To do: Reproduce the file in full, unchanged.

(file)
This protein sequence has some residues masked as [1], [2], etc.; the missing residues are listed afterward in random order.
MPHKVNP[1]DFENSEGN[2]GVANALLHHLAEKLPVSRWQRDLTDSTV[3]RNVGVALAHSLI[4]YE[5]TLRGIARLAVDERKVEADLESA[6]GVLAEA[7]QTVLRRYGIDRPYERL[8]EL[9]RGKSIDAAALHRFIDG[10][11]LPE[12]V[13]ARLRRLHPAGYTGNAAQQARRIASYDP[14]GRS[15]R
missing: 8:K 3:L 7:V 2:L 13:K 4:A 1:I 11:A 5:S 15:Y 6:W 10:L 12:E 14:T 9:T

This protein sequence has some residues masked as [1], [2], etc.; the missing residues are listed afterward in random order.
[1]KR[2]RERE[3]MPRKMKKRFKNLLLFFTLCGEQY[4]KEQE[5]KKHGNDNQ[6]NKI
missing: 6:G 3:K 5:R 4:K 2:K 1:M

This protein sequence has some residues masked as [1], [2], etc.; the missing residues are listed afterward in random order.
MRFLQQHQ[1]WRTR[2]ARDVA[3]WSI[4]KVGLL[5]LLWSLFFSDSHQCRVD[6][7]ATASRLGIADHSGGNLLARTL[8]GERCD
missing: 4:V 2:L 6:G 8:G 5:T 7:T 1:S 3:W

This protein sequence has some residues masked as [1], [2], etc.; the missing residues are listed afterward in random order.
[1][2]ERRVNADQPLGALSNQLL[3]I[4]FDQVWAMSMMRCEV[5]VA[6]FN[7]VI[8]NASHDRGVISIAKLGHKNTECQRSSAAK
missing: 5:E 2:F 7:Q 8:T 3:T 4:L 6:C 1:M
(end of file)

This protein sequence has some residues masked as [1], [2], etc.; the missing residues are listed afterward in random order.
MPHKVNP[1]DFENSEGN[2]GVANALLHHLAEKLPVSRWQRDLTDSTV[3]RNVGVALAHSLI[4]YE[5]TLRGIARLAVDERKVEADLESA[6]GVLAEA[7]QTVLRRYGIDRPYERL[8]EL[9]RGKSIDAAALHRFIDG[10][11]LPE[12]V[13]ARLRRLHPAGYTGNAAQQARRIASYDP[14]GRS[15]R
missing: 8:K 3:L 7:V 2:L 13:K 4:A 1:I 11:A 5:S 15:Y 6:W 10:L 12:E 14:T 9:T

This protein sequence has some residues masked as [1], [2], etc.; the missing residues are listed afterward in random order.
[1]KR[2]RERE[3]MPRKMKKRFKNLLLFFTLCGEQY[4]KEQE[5]KKHGNDNQ[6]NKI
missing: 6:G 3:K 5:R 4:K 2:K 1:M

This protein sequence has some residues masked as [1], [2], etc.; the missing residues are listed afterward in random order.
MRFLQQHQ[1]WRTR[2]ARDVA[3]WSI[4]KVGLL[5]LLWSLFFSDSHQCRVD[6][7]ATASRLGIADHSGGNLLARTL[8]GERCD
missing: 4:V 2:L 6:G 8:G 5:T 7:T 1:S 3:W

This protein sequence has some residues masked as [1], [2], etc.; the missing residues are listed afterward in random order.
[1][2]ERRVNADQPLGALSNQLL[3]I[4]FDQVWAMSMMRCEV[5]VA[6]FN[7]VI[8]NASHDRGVISIAKLGHKNTECQRSSAAK
missing: 5:E 2:F 7:Q 8:T 3:T 4:L 6:C 1:M